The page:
Marcos Hernandez lives and works in Chicago. He came to the United States from Mexico, after a life-threatening border crossing through the Sonora Desert in southern Arizona. Each month, he sends money to his mother in Mexico City to buy medicine for his brother, Gustavo, who needs a kidney transplant. The Undocumented, by acclaimed filmmaker Marco Williams, is Marcos’s story—as well as the story of countless other migrants.
Chronicling Arizona’s deadliest summer months, award-winning documentary and fiction film director Marco Williams (Banished, Two Towns of Jasper, In Search of Our Fathers) weaves Marcos’s search with the efforts of humanitarians and Border Patrol agents who are fighting to prevent migrant deaths, the medical investigators and Mexican Consulate workers who are trying to identify dead border crossers, and Mexican families who are struggling to accept the loss of a loved one.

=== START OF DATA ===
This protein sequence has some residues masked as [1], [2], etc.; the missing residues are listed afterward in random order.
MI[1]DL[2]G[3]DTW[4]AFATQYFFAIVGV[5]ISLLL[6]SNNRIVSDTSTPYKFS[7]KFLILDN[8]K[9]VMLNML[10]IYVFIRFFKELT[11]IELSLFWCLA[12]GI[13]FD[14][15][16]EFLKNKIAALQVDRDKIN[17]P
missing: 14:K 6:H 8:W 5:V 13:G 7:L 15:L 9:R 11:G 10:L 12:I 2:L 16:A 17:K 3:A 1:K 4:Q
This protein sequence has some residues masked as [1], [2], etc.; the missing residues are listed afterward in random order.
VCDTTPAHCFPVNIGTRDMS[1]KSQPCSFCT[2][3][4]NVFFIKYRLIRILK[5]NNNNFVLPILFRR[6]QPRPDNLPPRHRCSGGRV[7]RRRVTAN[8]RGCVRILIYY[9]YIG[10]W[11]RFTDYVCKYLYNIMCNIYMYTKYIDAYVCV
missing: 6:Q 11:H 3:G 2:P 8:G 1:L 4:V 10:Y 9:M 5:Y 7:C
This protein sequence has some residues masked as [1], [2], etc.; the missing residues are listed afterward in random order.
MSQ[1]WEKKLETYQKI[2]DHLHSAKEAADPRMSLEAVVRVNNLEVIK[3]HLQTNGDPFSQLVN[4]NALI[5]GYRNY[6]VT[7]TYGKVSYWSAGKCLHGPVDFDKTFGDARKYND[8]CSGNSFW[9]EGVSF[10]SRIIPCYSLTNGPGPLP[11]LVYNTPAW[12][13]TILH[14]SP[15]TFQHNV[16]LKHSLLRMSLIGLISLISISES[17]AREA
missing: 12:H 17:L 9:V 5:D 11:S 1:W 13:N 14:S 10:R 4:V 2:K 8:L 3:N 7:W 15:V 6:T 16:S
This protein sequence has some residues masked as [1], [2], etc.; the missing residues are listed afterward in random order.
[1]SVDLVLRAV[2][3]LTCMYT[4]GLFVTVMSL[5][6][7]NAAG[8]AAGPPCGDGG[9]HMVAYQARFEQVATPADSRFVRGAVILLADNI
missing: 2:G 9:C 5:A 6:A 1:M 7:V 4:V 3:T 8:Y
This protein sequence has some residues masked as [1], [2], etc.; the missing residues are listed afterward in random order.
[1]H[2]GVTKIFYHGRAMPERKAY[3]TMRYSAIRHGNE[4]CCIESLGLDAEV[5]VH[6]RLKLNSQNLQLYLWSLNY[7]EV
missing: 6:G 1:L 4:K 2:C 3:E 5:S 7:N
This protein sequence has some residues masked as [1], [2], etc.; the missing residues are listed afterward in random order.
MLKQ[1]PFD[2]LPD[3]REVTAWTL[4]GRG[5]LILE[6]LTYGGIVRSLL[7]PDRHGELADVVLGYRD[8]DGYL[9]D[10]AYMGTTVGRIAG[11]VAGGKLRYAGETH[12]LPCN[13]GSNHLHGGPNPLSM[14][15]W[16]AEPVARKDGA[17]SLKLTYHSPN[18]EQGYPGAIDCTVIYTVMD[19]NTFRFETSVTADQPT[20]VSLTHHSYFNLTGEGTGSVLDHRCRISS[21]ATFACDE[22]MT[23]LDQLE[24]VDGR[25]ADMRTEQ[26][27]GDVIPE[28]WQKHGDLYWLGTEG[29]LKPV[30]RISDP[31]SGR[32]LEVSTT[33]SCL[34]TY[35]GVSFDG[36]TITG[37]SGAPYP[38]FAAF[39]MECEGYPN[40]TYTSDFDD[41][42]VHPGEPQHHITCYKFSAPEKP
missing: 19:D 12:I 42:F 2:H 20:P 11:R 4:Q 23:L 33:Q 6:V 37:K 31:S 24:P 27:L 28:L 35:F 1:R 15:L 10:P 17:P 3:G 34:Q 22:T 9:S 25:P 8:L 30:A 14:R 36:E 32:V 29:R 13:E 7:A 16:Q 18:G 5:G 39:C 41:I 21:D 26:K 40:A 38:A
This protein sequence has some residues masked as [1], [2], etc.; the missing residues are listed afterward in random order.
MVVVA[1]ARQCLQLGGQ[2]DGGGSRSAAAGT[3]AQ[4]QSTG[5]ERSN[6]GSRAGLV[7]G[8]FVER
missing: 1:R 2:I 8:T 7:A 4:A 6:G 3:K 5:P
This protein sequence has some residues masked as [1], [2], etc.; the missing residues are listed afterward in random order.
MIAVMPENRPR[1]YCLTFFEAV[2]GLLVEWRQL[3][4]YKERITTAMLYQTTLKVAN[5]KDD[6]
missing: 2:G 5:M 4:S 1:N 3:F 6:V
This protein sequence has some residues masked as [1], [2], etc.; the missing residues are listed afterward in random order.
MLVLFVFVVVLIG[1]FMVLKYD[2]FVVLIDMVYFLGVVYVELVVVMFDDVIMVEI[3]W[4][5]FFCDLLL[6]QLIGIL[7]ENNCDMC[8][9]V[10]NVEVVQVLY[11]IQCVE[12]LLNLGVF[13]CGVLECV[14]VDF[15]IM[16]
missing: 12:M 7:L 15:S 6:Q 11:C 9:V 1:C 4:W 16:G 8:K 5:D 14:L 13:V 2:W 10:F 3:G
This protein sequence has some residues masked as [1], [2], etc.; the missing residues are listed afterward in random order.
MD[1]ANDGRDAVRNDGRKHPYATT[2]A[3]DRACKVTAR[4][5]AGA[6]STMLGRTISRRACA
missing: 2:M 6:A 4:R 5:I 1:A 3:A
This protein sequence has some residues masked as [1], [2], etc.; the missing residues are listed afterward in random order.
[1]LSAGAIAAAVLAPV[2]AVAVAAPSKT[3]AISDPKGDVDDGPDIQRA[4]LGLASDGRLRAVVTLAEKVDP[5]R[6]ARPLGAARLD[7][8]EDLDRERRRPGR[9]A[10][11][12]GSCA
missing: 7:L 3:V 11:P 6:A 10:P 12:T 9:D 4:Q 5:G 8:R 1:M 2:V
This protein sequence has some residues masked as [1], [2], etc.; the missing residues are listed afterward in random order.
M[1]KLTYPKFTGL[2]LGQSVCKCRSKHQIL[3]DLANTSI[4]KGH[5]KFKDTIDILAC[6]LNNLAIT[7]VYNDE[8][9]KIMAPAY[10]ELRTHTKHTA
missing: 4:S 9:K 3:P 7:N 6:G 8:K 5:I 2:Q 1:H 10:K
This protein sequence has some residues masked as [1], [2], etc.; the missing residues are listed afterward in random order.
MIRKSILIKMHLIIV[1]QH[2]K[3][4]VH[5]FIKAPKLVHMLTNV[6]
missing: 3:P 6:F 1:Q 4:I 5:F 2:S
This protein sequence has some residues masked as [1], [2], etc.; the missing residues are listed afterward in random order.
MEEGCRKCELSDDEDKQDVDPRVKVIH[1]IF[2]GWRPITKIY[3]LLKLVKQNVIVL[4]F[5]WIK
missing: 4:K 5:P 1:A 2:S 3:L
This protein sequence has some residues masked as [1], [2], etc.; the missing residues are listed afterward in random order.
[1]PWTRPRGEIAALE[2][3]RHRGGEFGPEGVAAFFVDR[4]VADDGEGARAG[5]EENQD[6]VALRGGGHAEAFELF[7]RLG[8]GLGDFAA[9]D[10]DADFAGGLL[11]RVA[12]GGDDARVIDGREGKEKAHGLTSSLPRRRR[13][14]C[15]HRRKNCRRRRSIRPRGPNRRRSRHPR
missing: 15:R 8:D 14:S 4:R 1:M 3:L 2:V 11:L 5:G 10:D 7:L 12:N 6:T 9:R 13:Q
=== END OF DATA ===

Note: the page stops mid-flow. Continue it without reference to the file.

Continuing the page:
In true cinéma vérité style, The Undocumented (91:00 TRT; 2013 Full Frame Honorable Mention for Kathleen Bryan Edwards Award for Human Rights) reveals the ongoing impact of immigration laws and economic policies on the very people who continue to be affected by them. By going beyond politics, the film also tells a story that is deeply personal.
The screening, which is free and open to the public, will be followed by a panel discussion featuring director Marco Williams and Duke University professor Charlie Thompson.
Rights!Camera!Action! is sponsored by the Archive of Documentary Arts and the Human Rights Archive in the Rubenstein Library, the Duke Human Rights Center @ FHI, and the Program in the Arts of the Moving Image.